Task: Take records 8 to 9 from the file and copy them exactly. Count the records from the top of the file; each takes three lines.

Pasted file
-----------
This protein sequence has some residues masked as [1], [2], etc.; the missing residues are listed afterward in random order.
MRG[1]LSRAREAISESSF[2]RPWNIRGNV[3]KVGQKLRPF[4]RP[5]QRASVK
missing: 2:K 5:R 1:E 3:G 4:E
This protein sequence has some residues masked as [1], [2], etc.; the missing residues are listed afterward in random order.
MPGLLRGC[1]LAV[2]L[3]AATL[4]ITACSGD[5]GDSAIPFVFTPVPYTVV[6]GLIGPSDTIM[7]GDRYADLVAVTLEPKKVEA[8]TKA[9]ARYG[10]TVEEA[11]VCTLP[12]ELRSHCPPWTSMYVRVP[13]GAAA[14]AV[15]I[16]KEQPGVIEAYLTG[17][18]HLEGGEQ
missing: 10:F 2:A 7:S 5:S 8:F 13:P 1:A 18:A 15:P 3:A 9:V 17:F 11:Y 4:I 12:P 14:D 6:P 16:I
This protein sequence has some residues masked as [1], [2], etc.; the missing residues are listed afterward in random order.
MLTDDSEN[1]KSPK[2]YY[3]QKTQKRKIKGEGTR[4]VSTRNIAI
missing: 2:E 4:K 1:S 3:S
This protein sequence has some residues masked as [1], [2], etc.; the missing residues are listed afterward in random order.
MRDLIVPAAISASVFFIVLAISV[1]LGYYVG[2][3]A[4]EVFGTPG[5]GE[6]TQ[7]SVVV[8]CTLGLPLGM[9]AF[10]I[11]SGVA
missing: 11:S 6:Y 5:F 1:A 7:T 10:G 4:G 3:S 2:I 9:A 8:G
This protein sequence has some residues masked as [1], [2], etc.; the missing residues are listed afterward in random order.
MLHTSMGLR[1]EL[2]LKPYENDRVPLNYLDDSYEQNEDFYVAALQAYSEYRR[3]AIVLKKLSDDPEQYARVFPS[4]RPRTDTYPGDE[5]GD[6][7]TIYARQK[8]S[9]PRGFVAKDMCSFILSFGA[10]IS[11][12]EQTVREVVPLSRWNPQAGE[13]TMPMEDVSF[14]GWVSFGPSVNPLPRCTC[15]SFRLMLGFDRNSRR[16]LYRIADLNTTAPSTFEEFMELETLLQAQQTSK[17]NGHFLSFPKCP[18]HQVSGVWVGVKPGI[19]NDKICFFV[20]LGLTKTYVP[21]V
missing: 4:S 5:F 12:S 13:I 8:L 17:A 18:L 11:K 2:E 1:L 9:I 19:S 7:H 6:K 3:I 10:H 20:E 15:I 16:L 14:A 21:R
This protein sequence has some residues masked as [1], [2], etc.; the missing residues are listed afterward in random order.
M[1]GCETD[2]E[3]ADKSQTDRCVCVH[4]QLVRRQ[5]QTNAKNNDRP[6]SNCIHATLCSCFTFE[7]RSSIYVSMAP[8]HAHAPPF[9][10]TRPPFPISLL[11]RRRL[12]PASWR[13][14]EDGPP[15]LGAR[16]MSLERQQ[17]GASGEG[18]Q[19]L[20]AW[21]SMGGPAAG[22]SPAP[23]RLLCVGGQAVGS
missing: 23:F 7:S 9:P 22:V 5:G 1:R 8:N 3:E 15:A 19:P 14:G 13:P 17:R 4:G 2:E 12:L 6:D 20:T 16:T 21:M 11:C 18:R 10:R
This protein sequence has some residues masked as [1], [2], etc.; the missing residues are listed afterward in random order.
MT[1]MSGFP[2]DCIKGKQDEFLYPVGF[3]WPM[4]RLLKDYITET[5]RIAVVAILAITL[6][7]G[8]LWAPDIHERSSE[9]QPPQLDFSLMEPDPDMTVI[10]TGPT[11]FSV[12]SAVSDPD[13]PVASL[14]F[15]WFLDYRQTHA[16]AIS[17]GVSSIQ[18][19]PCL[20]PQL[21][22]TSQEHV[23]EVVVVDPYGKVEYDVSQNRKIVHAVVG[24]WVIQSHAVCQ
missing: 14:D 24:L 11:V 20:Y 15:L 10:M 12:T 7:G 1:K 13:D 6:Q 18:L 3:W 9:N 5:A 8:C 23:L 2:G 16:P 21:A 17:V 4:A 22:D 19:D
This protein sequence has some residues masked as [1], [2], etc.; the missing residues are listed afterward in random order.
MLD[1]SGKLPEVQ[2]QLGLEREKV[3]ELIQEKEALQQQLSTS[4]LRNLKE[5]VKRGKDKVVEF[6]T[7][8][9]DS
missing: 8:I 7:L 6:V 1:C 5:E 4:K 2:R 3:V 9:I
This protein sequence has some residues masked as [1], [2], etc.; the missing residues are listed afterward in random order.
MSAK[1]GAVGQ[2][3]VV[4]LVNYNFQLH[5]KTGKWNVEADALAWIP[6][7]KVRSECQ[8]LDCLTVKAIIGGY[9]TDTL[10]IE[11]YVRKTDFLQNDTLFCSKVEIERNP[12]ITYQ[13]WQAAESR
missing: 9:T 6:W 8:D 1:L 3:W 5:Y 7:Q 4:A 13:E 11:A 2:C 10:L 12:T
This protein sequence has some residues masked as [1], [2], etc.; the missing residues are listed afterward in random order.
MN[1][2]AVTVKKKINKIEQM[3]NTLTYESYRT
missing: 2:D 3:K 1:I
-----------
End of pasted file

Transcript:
This protein sequence has some residues masked as [1], [2], etc.; the missing residues are listed afterward in random order.
MLD[1]SGKLPEVQ[2]QLGLEREKV[3]ELIQEKEALQQQLSTS[4]LRNLKE[5]VKRGKDKVVEF[6]T[7][8][9]DS
missing: 8:I 7:L 6:V 1:C 5:E 4:K 2:R 3:V 9:I
This protein sequence has some residues masked as [1], [2], etc.; the missing residues are listed afterward in random order.
MSAK[1]GAVGQ[2][3]VV[4]LVNYNFQLH[5]KTGKWNVEADALAWIP[6][7]KVRSECQ[8]LDCLTVKAIIGGY[9]TDTL[10]IE[11]YVRKTDFLQNDTLFCSKVEIERNP[12]ITYQ[13]WQAAESR
missing: 9:T 6:W 8:D 1:L 3:W 5:Y 7:Q 4:A 13:E 11:A 2:C 10:L 12:T